Urinary Tract Infection Treatment in Wisconsin
What is a Urinary Tract Infection?
A urinary tract infection (UTI) is an infection anywhere in your urinary tract. A UTI can occur in your kidneys, bladder, ureters or urethra, but most infections involve the bladder and urethra.
Most UTIs are more annoying than harmful, but if the infection spreads to another area, such as your kidneys, serious complications can result.
Some UTIs are silent, meaning they don’t cause any noticeable symptoms. But some people with a UTI will experience symptoms, such as:
- A strong urge to urinate that doesn’t go away even after urinating
- Frequent urination, often in small amounts
- A burning sensation during urination
- Strong-smelling urine
- Cloudy urine
- Pink, red or brown urine (which is a sign of blood in the urine)
- Pain (most often pelvic pain in women and rectal pain in men)
Diagnosing a Urinary Tract Infection
Most UTIs can be diagnosed by testing a urine sample for bacteria, white blood cells or blood. Urine cultures may also be performed on the urine sample to pinpoint the type of bacteria responsible for the infection. If you have recurrent UTIs, your doctor may also recommend additional testing, such as imaging tests or inserting a scope into your bladder. These tests can help identify any potential abnormalities that may be causing your UTIs.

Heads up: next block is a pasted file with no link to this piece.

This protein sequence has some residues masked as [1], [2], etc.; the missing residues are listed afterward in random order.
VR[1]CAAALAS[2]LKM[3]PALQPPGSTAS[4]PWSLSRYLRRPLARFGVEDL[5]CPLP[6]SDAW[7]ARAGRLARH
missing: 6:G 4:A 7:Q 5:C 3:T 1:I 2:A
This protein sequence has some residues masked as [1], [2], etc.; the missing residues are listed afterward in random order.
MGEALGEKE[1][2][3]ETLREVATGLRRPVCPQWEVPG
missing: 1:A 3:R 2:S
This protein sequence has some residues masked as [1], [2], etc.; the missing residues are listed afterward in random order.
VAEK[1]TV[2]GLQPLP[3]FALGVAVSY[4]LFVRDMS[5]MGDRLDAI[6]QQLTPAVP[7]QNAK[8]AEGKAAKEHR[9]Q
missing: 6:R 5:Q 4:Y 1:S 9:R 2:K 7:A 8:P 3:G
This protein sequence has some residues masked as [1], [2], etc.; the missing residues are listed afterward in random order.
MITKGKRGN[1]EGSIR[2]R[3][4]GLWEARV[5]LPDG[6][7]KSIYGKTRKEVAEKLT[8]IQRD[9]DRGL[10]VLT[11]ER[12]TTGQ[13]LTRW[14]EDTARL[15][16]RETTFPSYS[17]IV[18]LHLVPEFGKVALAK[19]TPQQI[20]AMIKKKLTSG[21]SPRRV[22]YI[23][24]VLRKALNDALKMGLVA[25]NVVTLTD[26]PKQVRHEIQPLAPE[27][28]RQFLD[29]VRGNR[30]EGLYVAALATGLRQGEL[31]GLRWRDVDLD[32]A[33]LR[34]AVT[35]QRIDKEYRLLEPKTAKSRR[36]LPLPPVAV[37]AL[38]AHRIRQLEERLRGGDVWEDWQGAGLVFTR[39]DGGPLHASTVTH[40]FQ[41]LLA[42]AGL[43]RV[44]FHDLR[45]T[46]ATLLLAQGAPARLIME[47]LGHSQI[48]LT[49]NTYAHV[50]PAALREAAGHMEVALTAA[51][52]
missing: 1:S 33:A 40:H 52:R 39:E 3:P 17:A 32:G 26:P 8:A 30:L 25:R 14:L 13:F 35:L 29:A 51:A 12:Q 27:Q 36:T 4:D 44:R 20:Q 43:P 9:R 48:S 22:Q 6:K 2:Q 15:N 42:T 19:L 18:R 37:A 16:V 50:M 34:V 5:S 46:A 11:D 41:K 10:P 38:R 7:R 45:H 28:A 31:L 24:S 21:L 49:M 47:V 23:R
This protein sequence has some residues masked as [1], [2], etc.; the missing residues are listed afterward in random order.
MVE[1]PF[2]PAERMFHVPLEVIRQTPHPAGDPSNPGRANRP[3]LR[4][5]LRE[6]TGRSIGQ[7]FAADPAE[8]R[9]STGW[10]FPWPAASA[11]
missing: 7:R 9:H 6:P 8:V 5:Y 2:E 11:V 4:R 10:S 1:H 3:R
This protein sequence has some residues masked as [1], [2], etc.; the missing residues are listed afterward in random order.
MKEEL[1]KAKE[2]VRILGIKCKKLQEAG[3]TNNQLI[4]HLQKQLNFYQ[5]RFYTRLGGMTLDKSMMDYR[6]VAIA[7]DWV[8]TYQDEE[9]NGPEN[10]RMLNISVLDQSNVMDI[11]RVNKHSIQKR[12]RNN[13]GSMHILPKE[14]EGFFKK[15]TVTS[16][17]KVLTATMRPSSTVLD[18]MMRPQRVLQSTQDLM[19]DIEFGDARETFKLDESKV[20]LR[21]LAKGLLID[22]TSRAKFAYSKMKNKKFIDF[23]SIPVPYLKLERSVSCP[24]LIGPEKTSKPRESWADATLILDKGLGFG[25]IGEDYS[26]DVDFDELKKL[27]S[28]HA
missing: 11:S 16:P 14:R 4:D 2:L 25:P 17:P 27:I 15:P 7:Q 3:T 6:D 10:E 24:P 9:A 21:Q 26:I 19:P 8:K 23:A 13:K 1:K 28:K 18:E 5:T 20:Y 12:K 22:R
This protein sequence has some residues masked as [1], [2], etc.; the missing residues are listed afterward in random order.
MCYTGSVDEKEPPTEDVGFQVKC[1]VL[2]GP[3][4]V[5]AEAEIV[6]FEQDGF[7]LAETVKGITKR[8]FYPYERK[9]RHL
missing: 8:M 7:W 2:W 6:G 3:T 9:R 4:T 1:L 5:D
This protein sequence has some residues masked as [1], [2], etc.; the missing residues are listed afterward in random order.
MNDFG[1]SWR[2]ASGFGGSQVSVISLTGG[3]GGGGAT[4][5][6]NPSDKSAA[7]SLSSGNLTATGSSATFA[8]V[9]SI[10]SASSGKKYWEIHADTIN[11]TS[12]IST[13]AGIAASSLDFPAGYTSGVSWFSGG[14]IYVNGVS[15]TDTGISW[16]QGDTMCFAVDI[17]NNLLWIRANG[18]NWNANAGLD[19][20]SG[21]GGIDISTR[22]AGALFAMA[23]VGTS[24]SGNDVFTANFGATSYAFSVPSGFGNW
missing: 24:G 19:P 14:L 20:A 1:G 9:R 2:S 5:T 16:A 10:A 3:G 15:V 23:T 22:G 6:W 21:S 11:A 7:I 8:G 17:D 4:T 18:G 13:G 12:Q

UTI Treatment Options
Your treatment will vary depending on the severity of your UTI and whether or not it is a first-time infection or a recurrent one. Most UTIs are treated with antibiotics. Different antibiotics and lengths of treatment will be prescribed based upon the type of bacterium causing the UTI. If your doctor prescribes an antibiotic, make sure you take all of it – even if you start feeling better.
If you have frequent UTIs, your doctor may recommend a longer course of antibiotics, single-dose antibiotics after sexual intercourse (if your UTIs are related to sexual intercourse), or vaginal estrogen therapy.
Because of the potential for kidney damage and other complications, severe infections may require a hospital stay so you can receive IV antibiotics and round-the-clock care.
How Do I Schedule a Consultation With a Urology Specialist?
To schedule a consultation or appointment with a urology specialist at Aurora, call one of the urology offices directly. View the list of Aurora urologists.